Page:The Dictionary of Australasian Biography.djvu/88

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DICTIONARY OF AUSTRALASIAN BIOGRAPHY.

Commissioner and Chairman of Quarter Sessions in Western Australia, and in the following year Chief Justice of that colony, an office which he held until his death on Nov. 21st, 1879. Sir Archibald married, in 1836, Louisa Emily, daughter of John Bryan, M.D., of St. Christopher, and was knighted in 1873.

Burt, Octavius, son of the late Sir Archibald Paull Burt, Chief Justice of Western Australia (q.v.). He was appointed Clerk in the Governor's office, Western Australia, in May 1872; in Jan. 1874 Clerk to the Executive Council and Private Secretary to the Acting Governor; from April 1874 to Dec. 1874 was Private Secretary to Governor Weld; in May 1875 was appointed Clerk to the Executive Council and Private Secretary to Governor Sir William C. F. Robinson; in Sept. 1887, Chief Clerk and Keeper of records in Survey Office; Resident Magistrate, Newcastle, in April 1880; ditto, York, in April 1887; Assistant Colonial Secretary in April 1887. In 1889 to 1890 Mr. Burt was acting Colonial Secretary and a member of the Executive and Legislative Councils during the absence in England of Sir William Robinson, when Sir Malcolm Fraser, the Colonial Secretary, discharged the functions of Administrator of the Government.

Burt, Hon. Septimus, M.L.A., Q.C., Attorney-General, Western Australia, seventh son of Sir A. P. Burt, was born at St. Kitts on Oct. 25th, 1847, and educated at Shaw House, Melksham, Wilts, and at Bishop's School, Perth, Western Australia. He was called to the Colonial bar in May 1870, and became senior partner in the firm of Stone & Burt. He was nominated a member of the Legislative Council in 1874, but resigned, and was afterwards an elected member, retaining his seat until the dissolution of that body in 1890. At the special request of the Governor Mr. Burt acted as Attorney-General, with a seat in the Executive Council, for six months in 1886, after the retirement of Mr. Hensman, his private practice rendering it impossible for him to hold the position longer. In the same year he was a member of the Western Australian Commission for the Colonial and Indian Exhibition of 1886, and was appointed one of the representatives of Western Australia at the Colonial Conference held in London in 1887. In the same year he was made Q.C. Mr. Burt is Consular Agent for Portugal and Vice-Consul for Denmark. He revisited England in 1890. Mr. Burt married, in July 1872, Juila, daughter of Gustavus Edward Cockburn Hare, formerly of Kircullen, co. Galway, and afterwards Government Resident of Albany, Western Australia, by Anne Wright his wife. Mr. Hare was a half-brother of the well-known Archdeacon (Julius Charles) Hare, of Hurstmonceux. In Dec. 1890 Mr. Burt accepted a seat in the Forrest Ministry, and was appointed first Attorney-General of Western Australia under responsible government, being returned for Ashburton to the Legislative Assembly. In 1891 he visited London in the capacity of first acting Agent-General of Western Australia, but returned to the colony later in the year.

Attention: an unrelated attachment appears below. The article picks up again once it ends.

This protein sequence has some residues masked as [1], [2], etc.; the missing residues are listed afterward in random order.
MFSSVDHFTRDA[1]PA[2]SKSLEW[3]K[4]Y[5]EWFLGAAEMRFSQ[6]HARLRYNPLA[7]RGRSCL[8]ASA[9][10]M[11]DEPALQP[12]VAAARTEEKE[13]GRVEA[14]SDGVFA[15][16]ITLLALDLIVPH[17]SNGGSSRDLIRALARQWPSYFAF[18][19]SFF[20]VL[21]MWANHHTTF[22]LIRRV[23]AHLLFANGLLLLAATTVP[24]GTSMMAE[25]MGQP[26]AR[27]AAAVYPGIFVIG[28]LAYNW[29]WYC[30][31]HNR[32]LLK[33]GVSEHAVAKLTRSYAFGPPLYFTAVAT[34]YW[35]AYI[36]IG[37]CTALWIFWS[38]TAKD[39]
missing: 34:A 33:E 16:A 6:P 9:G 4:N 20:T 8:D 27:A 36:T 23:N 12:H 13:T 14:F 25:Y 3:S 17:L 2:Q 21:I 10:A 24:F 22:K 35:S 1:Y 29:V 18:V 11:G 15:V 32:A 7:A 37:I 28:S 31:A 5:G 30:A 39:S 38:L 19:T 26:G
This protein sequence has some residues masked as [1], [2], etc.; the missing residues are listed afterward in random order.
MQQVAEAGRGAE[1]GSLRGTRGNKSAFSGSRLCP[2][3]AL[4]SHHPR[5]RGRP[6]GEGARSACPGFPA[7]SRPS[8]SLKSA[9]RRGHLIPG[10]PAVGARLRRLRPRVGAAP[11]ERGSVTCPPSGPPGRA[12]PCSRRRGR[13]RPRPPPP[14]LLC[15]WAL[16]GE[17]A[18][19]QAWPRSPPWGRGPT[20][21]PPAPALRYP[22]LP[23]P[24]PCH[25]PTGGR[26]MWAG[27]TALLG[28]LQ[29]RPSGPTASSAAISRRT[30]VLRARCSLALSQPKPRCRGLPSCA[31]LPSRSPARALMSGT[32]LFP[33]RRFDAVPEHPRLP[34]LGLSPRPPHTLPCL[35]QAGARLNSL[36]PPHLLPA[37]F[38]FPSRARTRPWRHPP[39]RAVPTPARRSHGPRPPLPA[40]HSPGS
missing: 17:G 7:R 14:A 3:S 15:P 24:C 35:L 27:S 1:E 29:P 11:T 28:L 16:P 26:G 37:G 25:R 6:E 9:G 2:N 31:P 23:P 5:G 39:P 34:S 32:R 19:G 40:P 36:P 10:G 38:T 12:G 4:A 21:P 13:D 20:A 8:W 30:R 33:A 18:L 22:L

Burton, Sir William Westbrooke, fifth son of Edmund Burton, of Daventry, Northamptonshire, by Eliza, only daughter of Rev. John Mather, of Chorley, Lancashire, was born on Jan. 31st, 1794, and educated at Daventry Grammar School. He entered the navy in 1807, taking part in the attack on New Orleans in 1814. In Nov. 1819 he entered at the Inner Temple, and was called to the bar in Nov. 1824. Having practised with success, he was Recorder of Daventry from 1826 to 1827, and Puisne Judge the Cape of Good Hope from 1828 to 1832, when he was appointed to a similar post in New South Wales, which he held until 1844, when he was transferred to Madras, where he remained till 1857, when he retired from the bench and returned to Sydney. He was nominated to the Legislative Council of New South Wales, and was President of that body from Feb. 1858 to May 1861, when just prior to the expiry of the function of the House by effluxion of time, resigned, with nineteen other members, on the attempt of the Cowper Ministry to carry the Robertson Land Bills through the House by the nomination of twenty-one new members, favourably disposed to the policy of the Government. When the Council was reconstituted under the instructions of the Home Government in that year, Sir William Burton was not again offered a seat, Mr. Wentworth succeeding him in the presidential chair. Consequent thereupon Sir William de-

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